National Telecommunications and Information Administration (NTIA) Administrator Lawrence E. Strickling highlighted the success of NTIA’s Broadband Technology Opportunities Program (BTOP) over the past three years at a panel discussion held at Brookings Institution in Washington D.C. on January 16th.
According to Strickling, NTIA with 4.7 billion in funding has deployed or upgraded 78,000 miles of broadband infrastructure. So far, 11,200 community anchor institutions including schools, hospitals, and libraries have been connected to broadband networks. NTIA has also installed more than 38,600 computer workstations in 2,600 public computer centers in 1,500 communities and generated more than 510,000 new broadband subscribers.
Strickling discussed how grantees are using Recovery Act funding to connect more than 3,000 healthcare facilities across the country. Seventy-five percent of these facilities are getting at least 10 megabits per second of bandwidth, which enables high definition video consultations and real-time image transfers. Over 40 percent of the facilities will be connected to more than 100 megabits per second of bandwidth to support the remote monitoring of patients.
As an example of how broadband really helps communities, one of the panelists Curtis Lowery, Jr., M.D., Professor and Chairman of the Department of Obstetrics and Gynecology, and Director for the Center for Distance Health at the University of Arkansas for Medical Sciences, recounted how technology is really helping at UAMS to bring medical care to rural areas.
He told the story of how a 43 year old mother of five in Arkansas suffered a massive stroke and was rushed to Northwest Medical Center in Bentonville Arkansas. Dr. Lowery said that the local hospital did not have the resources to adequately evaluate Smith’s medical condition to determine if the stroke had been caused by a blood clot. At this point, the woman was more than three hours away from a major regional medical center in Little Rock but the doctors in Bentonville felt that was too long to wait for an answer and start the treatment.
So the doctors at the hospital in Bentonville consulted with an on-call neurologist affiliated with UAMS over broadband. The neurologist was able to talk to and examine the woman over an interactive video conferencing system and quickly determined that she would benefit from a blood thinning drug. After the drug was administered, Smith was taken to the UAMS hospital by ambulance and soon after, she was able to speak.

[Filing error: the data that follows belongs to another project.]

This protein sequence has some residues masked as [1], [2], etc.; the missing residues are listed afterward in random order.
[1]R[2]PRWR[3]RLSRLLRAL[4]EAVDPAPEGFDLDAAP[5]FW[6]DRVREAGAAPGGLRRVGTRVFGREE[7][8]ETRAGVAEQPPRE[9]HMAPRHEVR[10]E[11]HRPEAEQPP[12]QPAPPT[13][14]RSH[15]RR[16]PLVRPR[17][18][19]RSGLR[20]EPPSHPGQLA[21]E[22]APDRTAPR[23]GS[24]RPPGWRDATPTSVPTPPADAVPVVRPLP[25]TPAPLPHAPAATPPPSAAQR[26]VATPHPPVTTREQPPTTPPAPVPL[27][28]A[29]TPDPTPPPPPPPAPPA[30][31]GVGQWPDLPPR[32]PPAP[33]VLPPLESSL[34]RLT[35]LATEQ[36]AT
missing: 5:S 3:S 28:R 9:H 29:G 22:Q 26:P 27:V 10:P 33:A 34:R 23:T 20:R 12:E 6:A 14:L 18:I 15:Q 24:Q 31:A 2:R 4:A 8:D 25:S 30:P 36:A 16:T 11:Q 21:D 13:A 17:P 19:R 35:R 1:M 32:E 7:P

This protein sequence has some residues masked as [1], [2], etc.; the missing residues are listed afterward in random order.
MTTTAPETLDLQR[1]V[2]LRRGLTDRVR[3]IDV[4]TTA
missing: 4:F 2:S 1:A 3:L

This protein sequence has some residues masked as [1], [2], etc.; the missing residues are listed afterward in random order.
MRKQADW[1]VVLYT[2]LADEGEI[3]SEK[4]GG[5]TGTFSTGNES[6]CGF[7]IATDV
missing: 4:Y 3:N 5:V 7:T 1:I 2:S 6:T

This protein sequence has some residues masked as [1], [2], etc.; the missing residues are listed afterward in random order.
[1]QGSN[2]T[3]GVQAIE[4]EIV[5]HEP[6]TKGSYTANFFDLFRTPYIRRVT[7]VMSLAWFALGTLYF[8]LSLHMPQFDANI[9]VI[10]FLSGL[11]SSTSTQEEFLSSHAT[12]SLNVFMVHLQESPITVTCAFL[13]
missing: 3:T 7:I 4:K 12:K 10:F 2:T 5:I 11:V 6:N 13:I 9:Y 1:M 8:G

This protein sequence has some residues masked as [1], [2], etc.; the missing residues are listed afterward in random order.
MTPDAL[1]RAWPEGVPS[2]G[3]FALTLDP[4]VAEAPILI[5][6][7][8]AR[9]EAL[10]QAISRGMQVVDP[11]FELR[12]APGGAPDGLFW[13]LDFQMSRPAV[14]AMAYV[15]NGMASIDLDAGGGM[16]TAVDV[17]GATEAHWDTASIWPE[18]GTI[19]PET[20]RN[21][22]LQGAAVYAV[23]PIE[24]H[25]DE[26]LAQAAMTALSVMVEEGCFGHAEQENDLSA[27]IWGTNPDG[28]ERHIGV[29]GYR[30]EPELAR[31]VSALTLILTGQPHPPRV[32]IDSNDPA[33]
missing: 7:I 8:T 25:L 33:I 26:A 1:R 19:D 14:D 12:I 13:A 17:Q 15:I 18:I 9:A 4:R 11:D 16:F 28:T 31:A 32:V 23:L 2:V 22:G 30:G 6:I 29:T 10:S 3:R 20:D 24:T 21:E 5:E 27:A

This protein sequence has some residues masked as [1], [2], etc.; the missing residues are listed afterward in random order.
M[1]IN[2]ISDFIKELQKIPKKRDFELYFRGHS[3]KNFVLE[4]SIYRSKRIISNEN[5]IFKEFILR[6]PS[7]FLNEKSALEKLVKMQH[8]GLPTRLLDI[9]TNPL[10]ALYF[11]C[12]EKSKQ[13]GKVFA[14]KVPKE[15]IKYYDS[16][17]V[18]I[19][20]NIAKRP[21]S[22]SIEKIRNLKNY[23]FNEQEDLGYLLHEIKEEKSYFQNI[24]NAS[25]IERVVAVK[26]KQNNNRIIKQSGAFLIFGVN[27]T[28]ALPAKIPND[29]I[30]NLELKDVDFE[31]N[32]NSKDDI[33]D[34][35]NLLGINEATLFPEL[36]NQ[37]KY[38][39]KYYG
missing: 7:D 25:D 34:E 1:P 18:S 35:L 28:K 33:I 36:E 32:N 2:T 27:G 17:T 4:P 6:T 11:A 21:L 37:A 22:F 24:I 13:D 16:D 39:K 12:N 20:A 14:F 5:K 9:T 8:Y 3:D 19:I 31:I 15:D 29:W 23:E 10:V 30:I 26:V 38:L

To make telemedicine possible, UAMS is using their $102 million Recovery Act award to build a statewide fiber-optic network to integrate, upgrade, and to extend two existing networks. The new network is going to reach all 75 counties in the state and connect or upgrade 81 hospitals, 12 healthcare training centers, and 113 local health facilities.
As a very active participant in the field, Dr. Lowery helped establish a Medicaid-funded cost-effective solution to assist high risk pregnancies in the state referred to as the ANGELS program. This program gives women access to genetics counselors and maternal and fetal medicine specialists who monitor them and conduct live fetal ultrasounds from a distance. The university is using grant funds to expand ANGELS to 36 sites around the state.
One participating facility is the Mena Regional Health System in Arkansas, in a town of 6,000 located 125 miles from Little Rock. Dr. John Mesko and the other obstetrician in town deliver roughly 450 babies a year and Mesko estimates that at least a quarter of those mothers have had at least one telemedicine ultrasound during their pregnancy.
In addition to ANGELS, Dr. Lowery founded the UAMS Center for Distance Health, a technology-based partnership within the College of Medicine and Regional Programs. The Center offers telemedicine, continuing medical and health education, public health education, and evaluation research.
Other participants in the panel discussion included the Moderator Darrell West Vice President and Director, Governance Studies at Brookings, Bruce Abraham Member of the Board of Directors at North Georgia Network, Susan Corbett, CEO, Axiom Technologies, and Mark Malaspina, President CFY.
For more information, go to www.brookings.edu.